Dehydration can quickly lead to hard stools and urate rocks. While this normally just delays bowel movements, chronic dehydration can lead to impaction of stool or urates.

You should keep the enclosure between 60-80% humidity and use a hygrometer to measure it. A large water dish should also be offered for drinking water. I also like to give Ivy a soak once monthly just to make sure she stays hydrated and has a healthy shed.

4. Temperature

Temperature plays a huge role in digestion.

Temperatures that are consistently near or below 70℉ can lead to a decrease in metabolism. If your snake has recently eaten, it may not be able to produce poop while at this low body temperature. If temperatures stay low for too long, your Ball Python can experience hypothermia and even Cold Shock Syndrome.

Aim to keep the cool side of your enclosure between 75-78℉ and the warm side around 80-85℉.

When to See a Vet

Most Ball Pythons poop between 5-12 days after eating, so anything more than 14 days should be a cause for concern. If your snake goes more than two full feedings, or more than 4-6 weeks, and is still not pooping (even with soaking), I recommend seeing a vet.

A vet will be able to check for impaction related to foreign objects, parasites, or dehydration.

While some can go several feedings without pooping and be healthy, it is easier to address a possible issue when it begins. Do not wait and end up with a more severe problem.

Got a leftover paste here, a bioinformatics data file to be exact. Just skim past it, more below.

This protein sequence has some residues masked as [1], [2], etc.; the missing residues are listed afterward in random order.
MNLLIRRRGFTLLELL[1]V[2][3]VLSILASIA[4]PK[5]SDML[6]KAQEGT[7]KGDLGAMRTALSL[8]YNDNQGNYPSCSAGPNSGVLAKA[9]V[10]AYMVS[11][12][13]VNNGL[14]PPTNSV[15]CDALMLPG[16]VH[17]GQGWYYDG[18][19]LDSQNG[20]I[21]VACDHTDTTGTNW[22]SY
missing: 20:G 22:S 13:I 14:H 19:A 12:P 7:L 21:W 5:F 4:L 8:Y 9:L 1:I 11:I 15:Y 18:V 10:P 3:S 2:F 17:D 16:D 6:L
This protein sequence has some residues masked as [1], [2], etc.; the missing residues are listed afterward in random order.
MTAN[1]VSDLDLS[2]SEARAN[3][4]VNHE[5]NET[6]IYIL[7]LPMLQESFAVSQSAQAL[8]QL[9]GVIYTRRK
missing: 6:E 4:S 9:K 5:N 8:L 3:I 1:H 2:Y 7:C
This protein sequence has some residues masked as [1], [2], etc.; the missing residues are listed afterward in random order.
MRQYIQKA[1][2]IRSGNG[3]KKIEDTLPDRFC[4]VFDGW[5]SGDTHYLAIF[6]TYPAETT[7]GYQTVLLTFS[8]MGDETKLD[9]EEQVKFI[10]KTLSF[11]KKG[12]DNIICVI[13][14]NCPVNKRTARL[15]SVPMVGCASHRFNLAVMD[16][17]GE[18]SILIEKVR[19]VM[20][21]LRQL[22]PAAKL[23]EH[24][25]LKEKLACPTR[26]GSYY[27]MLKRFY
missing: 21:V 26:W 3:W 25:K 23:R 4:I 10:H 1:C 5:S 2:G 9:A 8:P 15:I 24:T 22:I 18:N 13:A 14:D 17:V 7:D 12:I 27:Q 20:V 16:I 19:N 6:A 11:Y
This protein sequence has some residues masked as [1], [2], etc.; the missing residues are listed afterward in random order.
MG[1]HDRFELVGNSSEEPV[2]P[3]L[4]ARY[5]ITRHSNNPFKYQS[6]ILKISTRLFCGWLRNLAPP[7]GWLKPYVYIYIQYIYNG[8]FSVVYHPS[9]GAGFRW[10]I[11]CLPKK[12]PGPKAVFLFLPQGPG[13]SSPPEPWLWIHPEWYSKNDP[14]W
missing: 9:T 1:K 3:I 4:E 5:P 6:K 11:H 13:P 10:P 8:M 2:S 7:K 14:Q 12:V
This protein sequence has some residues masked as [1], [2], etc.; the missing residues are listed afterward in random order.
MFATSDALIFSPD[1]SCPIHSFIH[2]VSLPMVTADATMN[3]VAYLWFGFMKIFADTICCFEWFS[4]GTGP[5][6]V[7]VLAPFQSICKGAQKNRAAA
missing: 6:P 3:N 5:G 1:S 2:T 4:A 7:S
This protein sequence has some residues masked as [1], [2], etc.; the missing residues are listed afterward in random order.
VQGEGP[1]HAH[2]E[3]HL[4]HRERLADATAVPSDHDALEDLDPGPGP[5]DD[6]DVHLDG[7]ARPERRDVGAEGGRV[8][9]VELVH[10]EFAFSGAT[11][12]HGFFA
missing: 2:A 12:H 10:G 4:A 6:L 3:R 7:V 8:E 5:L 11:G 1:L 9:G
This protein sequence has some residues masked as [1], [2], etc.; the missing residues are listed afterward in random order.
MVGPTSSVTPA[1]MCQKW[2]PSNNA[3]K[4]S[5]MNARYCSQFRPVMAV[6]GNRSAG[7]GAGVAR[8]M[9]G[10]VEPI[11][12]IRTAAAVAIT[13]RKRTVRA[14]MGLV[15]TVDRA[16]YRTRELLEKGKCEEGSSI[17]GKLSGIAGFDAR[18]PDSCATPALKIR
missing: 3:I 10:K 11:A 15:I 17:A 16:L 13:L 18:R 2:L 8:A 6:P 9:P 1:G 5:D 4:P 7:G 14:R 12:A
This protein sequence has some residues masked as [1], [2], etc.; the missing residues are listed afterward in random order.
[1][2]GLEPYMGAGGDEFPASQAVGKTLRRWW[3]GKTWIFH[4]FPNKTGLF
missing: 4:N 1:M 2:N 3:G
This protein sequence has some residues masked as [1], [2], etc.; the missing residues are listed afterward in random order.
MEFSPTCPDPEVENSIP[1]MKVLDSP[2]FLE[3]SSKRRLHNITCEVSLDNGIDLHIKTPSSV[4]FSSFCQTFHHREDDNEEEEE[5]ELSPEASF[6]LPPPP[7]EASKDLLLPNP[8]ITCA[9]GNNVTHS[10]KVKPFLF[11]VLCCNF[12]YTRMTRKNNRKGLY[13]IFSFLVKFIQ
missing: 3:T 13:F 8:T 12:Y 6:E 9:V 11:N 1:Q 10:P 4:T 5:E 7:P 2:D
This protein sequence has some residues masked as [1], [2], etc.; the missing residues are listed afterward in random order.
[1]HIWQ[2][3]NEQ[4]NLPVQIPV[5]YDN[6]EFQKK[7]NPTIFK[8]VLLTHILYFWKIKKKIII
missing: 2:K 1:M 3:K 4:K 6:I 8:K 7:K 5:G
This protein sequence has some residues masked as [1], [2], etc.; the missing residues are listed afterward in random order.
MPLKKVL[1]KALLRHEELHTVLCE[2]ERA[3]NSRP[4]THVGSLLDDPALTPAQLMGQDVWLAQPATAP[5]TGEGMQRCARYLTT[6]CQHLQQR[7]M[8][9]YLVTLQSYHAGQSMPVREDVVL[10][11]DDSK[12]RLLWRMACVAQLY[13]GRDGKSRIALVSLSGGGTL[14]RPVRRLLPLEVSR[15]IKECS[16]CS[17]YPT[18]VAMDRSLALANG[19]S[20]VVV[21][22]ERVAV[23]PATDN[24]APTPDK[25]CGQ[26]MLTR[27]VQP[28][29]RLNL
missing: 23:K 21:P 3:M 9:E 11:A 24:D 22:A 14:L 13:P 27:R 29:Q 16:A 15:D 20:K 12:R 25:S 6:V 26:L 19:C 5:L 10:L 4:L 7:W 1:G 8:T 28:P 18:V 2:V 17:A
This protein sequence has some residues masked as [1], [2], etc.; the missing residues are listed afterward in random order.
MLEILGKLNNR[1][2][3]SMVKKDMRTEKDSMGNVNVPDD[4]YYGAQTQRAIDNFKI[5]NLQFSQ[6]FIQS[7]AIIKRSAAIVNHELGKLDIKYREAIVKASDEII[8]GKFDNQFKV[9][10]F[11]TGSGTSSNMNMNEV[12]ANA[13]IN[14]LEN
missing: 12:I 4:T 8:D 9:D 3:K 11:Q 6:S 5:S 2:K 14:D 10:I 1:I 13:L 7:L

Also, know your snake!

My Ball Python tends to poop about 7 days after eating and has drier stools, regardless of how often I soak her. That’s her normal. Your snake may not be the same, it is important to monitor for any changes that are outside their “normal.”

Pooping multiple times between feedings, especially if it is softer or liquid in consistency, can indicate a bacterial or parasitic infection. In this case, seek a vet and bring a fresh stool sample to your appointment for testing. To do this, ensure it is less than 24 hours old and has been kept refrigerated.

Key Takeaways

  • Ball Pythons typically poop once 5-7 days after a meal, but may take up to 10-12 days for larger prey items that require longer digestion.
  • If your Ball Python stops pooping but is still eating, it may be constipated due to impaction or dehydration.
  • For a snake pooping multiple times between feedings, have your vet run a fecal test to check for intestinal parasites or infections.
  • It is normal for them to pass a smaller, softer stool while shedding, even if they have already pooped after their most recent feeding.


Source by [author_name]

Related Posts